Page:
Ilustration: here

*This is a personal opinion from the writer


Posted in Kontan Newspaper, Tuesday, 25 Agustus 2015

During 2015, the price of crude oil and gas and mining commodities collapsed, reaching their lowest point in the last five years. The price of crude oil type Brent Crude reaches USD. 46.96 / barrel, WTI Crude Oil reached USD. 40.62 / barrel, the price of natural gas reaches USD. 2.71 / mmBTU, and the coal price reaches USD. 42.88 / st. The explanation on the demand side shows that there was a decrease in demand as a result of the global economic slowdown throughout 2015.

For Indonesia, the impact of the decline in the price of Oil and Gas (Migas) and mining is a signal for economic performance. Apart from having an impact on export performance because Indonesia’s exports are still dominant from oil and gas, mineral, and coal (Minerba), the effect of the price reduction also affects the government’s fiscal policy. Several macroeconomic assumptions are built on the performance of oil and gas lifting and crude oil prices (ICP). From the revenue aspect, the contribution of Oil and Gas and Mineral and Coal to State revenues, both tax revenue and Non-Tax State Revenue (PNBP), is still large.

It is undeniable that Indonesia is currently facing a difficult situation as a result of the weakening global economy. The plan to cut interest rates from The Fed Fund Rate, the decline in oil prices to their lowest point, and the weakening of the rupiah, has made the Government’s fiscal burden even heavier. This situation is economically supported by the weak performance of an investment in the oil and gas and mining sectors, as well as the performance of oil and gas production which is also heavy enough to be achieved by oil wells in the country today.

If we look back at our current fiscal situation, the dependence of state revenues on the oil and gas and mining sectors is still high. In the 2015 APBN-P, around 59.78% of PNBP still relied on oil and gas and mining. Meanwhile, tax revenues, the contribution of oil and gas PPh reached 7.82% and the contribution of corporate income tax for the mining sector reached 10.57%. Thus, the less conducive performance and global economic situation of these two sectors will affect the realization of state revenues. This situation has been very pronounced in 2015.

The realization of Oil and Gas PPh revenue in the first semester of 2015 was only Rp. 31.3 trillion, down by 39.5% compared to the same semester in 2014. The government also lowered the PNBP target from oil and gas and general mining in 2015 from Rp. 238.25 trillion to Rp. 113.03 trillion. This situation certainly has an impact on our fiscal resilience, which is indicated by the narrowing of the Government’s fiscal space.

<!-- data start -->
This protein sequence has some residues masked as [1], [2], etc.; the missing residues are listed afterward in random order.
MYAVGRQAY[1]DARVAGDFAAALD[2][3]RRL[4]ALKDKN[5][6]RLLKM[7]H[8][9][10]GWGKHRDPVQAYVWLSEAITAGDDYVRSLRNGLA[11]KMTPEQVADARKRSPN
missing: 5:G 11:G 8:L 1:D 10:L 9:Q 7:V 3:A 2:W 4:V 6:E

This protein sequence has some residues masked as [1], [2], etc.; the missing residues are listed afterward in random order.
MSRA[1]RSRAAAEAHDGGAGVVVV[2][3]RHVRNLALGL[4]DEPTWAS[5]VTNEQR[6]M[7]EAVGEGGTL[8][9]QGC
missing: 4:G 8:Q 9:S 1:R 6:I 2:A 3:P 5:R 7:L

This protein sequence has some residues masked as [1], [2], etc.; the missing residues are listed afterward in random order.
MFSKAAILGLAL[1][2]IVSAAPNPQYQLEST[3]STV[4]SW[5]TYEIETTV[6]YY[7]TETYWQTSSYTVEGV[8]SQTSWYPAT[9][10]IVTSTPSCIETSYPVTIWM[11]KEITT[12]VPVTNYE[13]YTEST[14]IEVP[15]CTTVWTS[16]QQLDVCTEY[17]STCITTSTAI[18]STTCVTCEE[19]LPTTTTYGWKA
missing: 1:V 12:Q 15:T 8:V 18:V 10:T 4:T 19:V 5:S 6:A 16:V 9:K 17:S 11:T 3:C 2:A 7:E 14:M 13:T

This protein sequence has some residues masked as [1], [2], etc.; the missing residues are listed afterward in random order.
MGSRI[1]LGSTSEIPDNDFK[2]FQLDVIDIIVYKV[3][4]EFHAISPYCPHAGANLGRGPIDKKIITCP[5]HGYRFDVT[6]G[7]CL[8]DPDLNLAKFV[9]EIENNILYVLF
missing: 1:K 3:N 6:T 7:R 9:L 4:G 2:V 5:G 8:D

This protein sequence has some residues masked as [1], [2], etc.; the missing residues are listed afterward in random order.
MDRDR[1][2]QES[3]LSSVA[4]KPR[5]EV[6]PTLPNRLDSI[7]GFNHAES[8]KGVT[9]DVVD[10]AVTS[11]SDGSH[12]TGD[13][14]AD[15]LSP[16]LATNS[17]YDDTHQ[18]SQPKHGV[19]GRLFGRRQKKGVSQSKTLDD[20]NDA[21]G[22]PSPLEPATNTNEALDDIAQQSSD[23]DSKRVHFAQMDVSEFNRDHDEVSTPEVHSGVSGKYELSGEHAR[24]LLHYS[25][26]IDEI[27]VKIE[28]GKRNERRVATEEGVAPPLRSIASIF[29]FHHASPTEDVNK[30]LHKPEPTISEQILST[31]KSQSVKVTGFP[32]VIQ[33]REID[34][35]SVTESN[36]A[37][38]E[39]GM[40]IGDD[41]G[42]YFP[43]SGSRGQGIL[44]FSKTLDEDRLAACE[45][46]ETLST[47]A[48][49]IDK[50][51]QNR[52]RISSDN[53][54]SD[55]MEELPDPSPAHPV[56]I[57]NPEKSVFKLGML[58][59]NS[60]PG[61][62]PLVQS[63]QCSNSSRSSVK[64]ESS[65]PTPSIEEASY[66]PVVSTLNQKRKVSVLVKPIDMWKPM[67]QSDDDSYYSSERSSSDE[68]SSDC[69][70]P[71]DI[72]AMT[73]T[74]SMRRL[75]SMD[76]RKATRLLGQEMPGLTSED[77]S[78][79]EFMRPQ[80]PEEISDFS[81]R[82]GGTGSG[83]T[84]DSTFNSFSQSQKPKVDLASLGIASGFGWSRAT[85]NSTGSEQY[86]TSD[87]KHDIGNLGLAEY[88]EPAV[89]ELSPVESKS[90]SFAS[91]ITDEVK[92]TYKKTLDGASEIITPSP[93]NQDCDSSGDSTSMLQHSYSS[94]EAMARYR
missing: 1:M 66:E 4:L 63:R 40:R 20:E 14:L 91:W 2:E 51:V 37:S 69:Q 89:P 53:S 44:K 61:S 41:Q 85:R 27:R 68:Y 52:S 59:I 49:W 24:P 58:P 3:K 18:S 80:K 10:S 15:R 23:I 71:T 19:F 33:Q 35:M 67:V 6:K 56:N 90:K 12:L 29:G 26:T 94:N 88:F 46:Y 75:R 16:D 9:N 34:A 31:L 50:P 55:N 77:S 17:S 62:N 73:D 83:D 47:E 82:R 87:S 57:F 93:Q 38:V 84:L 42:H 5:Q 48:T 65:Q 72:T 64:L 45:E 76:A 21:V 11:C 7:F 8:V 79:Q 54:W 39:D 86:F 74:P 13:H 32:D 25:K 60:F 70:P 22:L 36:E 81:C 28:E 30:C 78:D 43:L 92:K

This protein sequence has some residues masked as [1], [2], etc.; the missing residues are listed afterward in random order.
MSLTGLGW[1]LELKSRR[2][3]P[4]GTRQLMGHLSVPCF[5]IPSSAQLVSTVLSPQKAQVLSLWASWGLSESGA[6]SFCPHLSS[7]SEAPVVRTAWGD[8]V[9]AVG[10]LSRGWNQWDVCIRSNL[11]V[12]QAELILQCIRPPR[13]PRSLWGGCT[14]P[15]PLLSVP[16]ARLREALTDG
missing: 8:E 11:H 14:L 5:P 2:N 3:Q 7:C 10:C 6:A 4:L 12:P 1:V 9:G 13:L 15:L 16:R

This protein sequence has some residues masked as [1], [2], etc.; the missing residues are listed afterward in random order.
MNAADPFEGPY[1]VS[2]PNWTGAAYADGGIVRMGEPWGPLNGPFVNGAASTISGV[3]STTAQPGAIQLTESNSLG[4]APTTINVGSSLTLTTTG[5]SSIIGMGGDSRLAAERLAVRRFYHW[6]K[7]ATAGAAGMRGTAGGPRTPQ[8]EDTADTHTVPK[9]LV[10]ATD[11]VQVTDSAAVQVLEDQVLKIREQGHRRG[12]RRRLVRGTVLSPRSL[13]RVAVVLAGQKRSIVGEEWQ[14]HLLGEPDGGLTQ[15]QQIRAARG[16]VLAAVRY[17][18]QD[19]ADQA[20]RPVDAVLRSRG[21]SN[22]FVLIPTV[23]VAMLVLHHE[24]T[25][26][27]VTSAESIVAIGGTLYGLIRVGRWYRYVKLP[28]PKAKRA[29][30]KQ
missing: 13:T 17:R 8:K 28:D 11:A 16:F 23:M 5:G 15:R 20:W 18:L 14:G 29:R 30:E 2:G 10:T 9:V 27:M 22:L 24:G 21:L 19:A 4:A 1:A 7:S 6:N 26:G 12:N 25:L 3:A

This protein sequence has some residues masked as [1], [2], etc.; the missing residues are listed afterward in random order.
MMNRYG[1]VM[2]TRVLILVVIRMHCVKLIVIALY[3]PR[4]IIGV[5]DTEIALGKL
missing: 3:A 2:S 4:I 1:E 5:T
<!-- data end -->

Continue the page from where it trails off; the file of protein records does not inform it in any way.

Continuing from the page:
If seen in the 2016 Draft State Budget, the government has set a target of Oil and Gas PPh of Rp. 48.46 trillion and PNBP of Oil and Gas and Minerba of Rp. 125.63 trillion. The government must be able to ensure that this revenue target can be achieved by 2016.

Meanwhile, on the other hand, the poor governance of the Oil and Gas and Mineral and Coal sectors also has an impact on development performance and State revenues. There are still around 6 million hectares of mining land located in conservation and protected forest areas – which in fact will disturb the stability of the environment. And around 6,042 non-CnC IUPs, both in terms of administration, land use (which causes overlapping), royalty, and fixed fees payment obligations.

From the data on the results of the Coordination and Supervision of the Corruption Eradication Commission and the Ministry of Energy and Mineral Resources and related agencies, of the 7,834 companies that DGT recorded, 24% did not have a TIN, and around 35% did not report their SPT The data above shows that, there are still problems in spatial planning and land/forest destruction in the mining licensing system, and there are still issues of non-compliance with companies in making state revenue/tax payments.

Solutions for the Government

Several notes are made so that the achievements of the development of the Oil, Gas and Mineral, and Coal sector can be achieved to achieve fiscal resilience. First, taking strategic steps to mitigate the impact of the decline in international oil prices and the depreciation of the Rupiah against the United States Dollar on the development of the Oil, Gas and Mineral, and Coal sector. This is important to map problems so that the targets the government wants to achieve can be realized and fiscal stability can be maintained.

Second, developing a diversification strategy for the economy that does not depend on commodities from the natural resource sector; Downstream programs in both the mining and oil and gas sectors must be carried out consistently, strictly and integrated by providing supporting factors such as electricity demand and others. This needs joint support from the private sector and the government.

Third, strengthening the transparency and accountability in the oil, gas and mining sectors’ governance, which includes encouraging company compliance in paying state revenues and taxes to avoid leakage, and avoid information asymmetry with the public while still paying attention to environmental protection, so as not to cause social conflicts for environmental disasters.

Fourth, immediately carry out institutional and regulatory arrangements that provide legal certainty, not only for industry players, but also for laws that protect community rights.